Density functional theory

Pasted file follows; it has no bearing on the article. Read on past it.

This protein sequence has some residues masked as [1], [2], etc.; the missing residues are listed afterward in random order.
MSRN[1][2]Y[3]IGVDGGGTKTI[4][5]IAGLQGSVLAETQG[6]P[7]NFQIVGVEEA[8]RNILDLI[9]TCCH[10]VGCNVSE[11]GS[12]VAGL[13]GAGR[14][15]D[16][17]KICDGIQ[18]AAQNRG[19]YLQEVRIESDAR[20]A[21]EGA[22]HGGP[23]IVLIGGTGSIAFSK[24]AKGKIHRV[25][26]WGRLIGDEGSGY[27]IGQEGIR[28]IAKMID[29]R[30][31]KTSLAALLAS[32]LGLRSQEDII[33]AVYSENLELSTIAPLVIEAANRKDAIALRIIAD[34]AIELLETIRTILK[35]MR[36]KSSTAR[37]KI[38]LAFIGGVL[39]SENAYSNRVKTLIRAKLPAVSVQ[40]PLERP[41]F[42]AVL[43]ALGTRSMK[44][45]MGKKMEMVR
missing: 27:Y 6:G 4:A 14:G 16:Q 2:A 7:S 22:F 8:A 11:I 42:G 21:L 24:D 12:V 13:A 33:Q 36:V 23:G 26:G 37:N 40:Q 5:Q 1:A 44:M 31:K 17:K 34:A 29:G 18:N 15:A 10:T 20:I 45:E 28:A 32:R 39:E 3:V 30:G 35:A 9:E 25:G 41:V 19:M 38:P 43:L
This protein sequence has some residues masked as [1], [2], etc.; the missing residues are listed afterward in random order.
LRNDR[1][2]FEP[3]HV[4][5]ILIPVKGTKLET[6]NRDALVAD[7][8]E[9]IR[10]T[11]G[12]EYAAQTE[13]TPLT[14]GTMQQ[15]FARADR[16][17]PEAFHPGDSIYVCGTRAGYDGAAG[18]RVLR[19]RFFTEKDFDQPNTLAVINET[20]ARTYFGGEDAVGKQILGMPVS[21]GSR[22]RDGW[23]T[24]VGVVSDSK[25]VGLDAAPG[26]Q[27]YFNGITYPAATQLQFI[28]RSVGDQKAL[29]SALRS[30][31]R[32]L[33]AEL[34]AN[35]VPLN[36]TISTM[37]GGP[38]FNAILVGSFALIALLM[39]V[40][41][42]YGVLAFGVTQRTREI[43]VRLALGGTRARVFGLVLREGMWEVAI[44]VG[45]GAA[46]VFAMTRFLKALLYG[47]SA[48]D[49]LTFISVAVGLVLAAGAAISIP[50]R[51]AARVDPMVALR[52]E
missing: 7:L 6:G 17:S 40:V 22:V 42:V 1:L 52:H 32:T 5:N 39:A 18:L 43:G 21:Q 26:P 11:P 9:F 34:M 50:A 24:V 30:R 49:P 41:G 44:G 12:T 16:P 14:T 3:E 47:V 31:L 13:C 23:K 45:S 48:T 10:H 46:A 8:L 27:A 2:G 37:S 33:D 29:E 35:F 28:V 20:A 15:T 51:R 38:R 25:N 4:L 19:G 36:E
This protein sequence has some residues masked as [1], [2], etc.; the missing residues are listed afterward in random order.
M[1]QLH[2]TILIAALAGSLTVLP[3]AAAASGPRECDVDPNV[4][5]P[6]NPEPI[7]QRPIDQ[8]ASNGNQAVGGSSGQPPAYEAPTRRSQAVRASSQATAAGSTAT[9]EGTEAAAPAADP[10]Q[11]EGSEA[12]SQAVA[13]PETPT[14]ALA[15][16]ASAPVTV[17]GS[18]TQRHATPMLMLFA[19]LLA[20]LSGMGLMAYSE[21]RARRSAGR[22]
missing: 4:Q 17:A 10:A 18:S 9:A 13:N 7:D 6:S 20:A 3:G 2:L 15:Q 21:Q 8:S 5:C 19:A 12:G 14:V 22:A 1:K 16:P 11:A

As an oxidation-reduction catalyst, ceria can catalyze molecular oxidation and reduction. There has been a focus on understanding and enhancing the vacancy formation process to improve the oxidative power of ceria. However, it is important to also address healing of the surface vacancy. To investigate healing of oxygen vacancies in ceria, we study the interaction of atomic and molecular oxygen and NO2 with oxygen vacancies on gold-doped (110) and (100) surfaces using density functional theory, corrected for on-site Coulomb interactions (DFT+U). For atomic and molecular oxygen, adsorption at the reduced surface is favorable and results in an oxygen atom sitting in an oxygen lattice site, healing the oxygen vacancy. On undoped surfaces, O-2 adsorbs as a peroxo (O(2)2-) species. However, on the doped (110) surface a superoxo (O-2-) species is present. When NO2 adsorbs (exothermically) at a divacancy surface, one oxygen of the molecule sits in the vacancy site and the N-O distances are elongated and an [NO2](-) anion forms, similar to the undoped surface. Vacancy healing of ceria surfaces is favorable, even if vacancy formation is enhanced, justifying the current focus on improving the oxidative power of ceria. We briefly examine a catalytic cycle: the reaction of CO with adsorbed O-2 on the undoped and doped surfaces, and find that the doped (110) surface facilitates CO oxidation.